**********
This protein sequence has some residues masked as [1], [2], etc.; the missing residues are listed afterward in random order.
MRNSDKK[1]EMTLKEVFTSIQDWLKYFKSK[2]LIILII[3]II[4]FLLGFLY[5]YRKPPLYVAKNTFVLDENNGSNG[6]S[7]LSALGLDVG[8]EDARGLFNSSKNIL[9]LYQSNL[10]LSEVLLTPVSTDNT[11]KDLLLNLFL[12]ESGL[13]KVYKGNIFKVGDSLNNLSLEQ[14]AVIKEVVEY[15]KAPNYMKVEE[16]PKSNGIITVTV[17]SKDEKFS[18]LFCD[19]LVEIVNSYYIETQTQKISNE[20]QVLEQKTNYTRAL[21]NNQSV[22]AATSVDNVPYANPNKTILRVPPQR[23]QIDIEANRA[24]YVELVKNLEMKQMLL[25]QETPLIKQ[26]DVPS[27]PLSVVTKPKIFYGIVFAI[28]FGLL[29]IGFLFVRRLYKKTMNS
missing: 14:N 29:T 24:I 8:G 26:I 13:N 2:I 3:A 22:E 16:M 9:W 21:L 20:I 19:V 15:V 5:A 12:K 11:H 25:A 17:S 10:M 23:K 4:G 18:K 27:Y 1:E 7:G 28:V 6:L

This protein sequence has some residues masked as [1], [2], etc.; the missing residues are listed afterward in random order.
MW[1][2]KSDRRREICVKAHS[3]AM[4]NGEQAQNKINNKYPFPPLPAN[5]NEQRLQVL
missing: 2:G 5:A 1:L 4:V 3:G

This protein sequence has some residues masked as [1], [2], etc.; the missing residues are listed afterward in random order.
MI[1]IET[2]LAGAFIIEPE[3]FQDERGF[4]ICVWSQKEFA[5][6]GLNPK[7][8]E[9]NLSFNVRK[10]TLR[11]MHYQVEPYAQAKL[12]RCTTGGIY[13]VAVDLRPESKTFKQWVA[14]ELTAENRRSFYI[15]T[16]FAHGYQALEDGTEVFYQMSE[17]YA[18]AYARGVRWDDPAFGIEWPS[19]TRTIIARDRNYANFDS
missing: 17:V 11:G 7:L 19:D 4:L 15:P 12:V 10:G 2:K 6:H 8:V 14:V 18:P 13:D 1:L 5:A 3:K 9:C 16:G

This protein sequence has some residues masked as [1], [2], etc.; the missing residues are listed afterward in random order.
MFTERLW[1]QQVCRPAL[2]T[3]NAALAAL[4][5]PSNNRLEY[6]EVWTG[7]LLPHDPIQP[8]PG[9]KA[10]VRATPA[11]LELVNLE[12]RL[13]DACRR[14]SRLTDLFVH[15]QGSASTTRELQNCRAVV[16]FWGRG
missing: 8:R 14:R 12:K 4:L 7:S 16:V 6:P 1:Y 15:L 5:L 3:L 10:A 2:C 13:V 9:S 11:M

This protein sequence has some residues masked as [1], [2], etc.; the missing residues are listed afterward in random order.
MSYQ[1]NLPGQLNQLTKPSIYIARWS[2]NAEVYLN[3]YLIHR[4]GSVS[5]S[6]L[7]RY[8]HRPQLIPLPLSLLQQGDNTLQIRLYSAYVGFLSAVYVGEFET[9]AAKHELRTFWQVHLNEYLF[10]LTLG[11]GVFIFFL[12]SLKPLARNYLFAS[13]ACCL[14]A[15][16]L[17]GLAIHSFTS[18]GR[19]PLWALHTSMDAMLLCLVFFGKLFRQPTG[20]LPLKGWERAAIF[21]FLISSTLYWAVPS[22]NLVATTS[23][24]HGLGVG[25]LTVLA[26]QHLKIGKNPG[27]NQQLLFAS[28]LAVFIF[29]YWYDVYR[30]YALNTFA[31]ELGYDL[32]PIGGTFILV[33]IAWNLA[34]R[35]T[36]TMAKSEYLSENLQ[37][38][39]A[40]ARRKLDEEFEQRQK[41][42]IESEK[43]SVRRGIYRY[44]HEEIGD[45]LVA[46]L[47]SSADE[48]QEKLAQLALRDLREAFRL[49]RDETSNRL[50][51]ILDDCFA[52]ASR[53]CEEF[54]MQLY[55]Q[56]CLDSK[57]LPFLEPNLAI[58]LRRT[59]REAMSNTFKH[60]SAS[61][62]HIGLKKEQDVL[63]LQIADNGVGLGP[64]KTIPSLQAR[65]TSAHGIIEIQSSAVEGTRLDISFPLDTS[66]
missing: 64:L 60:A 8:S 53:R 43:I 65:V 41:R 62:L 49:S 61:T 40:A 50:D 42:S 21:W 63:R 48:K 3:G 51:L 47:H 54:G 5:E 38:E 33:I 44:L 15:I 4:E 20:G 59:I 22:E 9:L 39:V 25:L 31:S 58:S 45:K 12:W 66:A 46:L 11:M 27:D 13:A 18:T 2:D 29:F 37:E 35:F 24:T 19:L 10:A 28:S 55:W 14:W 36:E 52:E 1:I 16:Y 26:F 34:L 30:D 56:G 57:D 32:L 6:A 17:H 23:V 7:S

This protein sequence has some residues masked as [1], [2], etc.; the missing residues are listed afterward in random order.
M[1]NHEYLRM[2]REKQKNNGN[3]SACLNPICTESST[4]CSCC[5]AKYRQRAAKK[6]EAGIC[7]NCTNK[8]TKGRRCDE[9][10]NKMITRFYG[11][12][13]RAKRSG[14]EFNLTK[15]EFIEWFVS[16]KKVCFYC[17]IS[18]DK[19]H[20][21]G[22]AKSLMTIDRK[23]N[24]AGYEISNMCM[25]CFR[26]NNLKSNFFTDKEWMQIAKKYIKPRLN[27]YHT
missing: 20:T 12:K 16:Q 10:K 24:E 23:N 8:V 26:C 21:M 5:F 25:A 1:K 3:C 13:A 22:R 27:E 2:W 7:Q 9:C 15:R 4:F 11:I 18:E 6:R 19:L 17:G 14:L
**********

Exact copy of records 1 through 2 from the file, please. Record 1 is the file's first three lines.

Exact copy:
This protein sequence has some residues masked as [1], [2], etc.; the missing residues are listed afterward in random order.
MRNSDKK[1]EMTLKEVFTSIQDWLKYFKSK[2]LIILII[3]II[4]FLLGFLY[5]YRKPPLYVAKNTFVLDENNGSNG[6]S[7]LSALGLDVG[8]EDARGLFNSSKNIL[9]LYQSNL[10]LSEVLLTPVSTDNT[11]KDLLLNLFL[12]ESGL[13]KVYKGNIFKVGDSLNNLSLEQ[14]AVIKEVVEY[15]KAPNYMKVEE[16]PKSNGIITVTV[17]SKDEKFS[18]LFCD[19]LVEIVNSYYIETQTQKISNE[20]QVLEQKTNYTRAL[21]NNQSV[22]AATSVDNVPYANPNKTILRVPPQR[23]QIDIEANRA[24]YVELVKNLEMKQMLL[25]QETPLIKQ[26]DVPS[27]PLSVVTKPKIFYGIVFAI[28]FGLL[29]IGFLFVRRLYKKTMNS
missing: 14:N 29:T 24:I 8:G 26:I 13:N 2:I 3:A 22:E 16:M 9:W 21:L 20:I 19:V 15:V 5:A 12:K 11:H 25:A 17:S 10:M 23:K 4:G 18:K 27:Y 1:E 7:G 28:V 6:L

This protein sequence has some residues masked as [1], [2], etc.; the missing residues are listed afterward in random order.
MW[1][2]KSDRRREICVKAHS[3]AM[4]NGEQAQNKINNKYPFPPLPAN[5]NEQRLQVL
missing: 2:G 5:A 1:L 4:V 3:G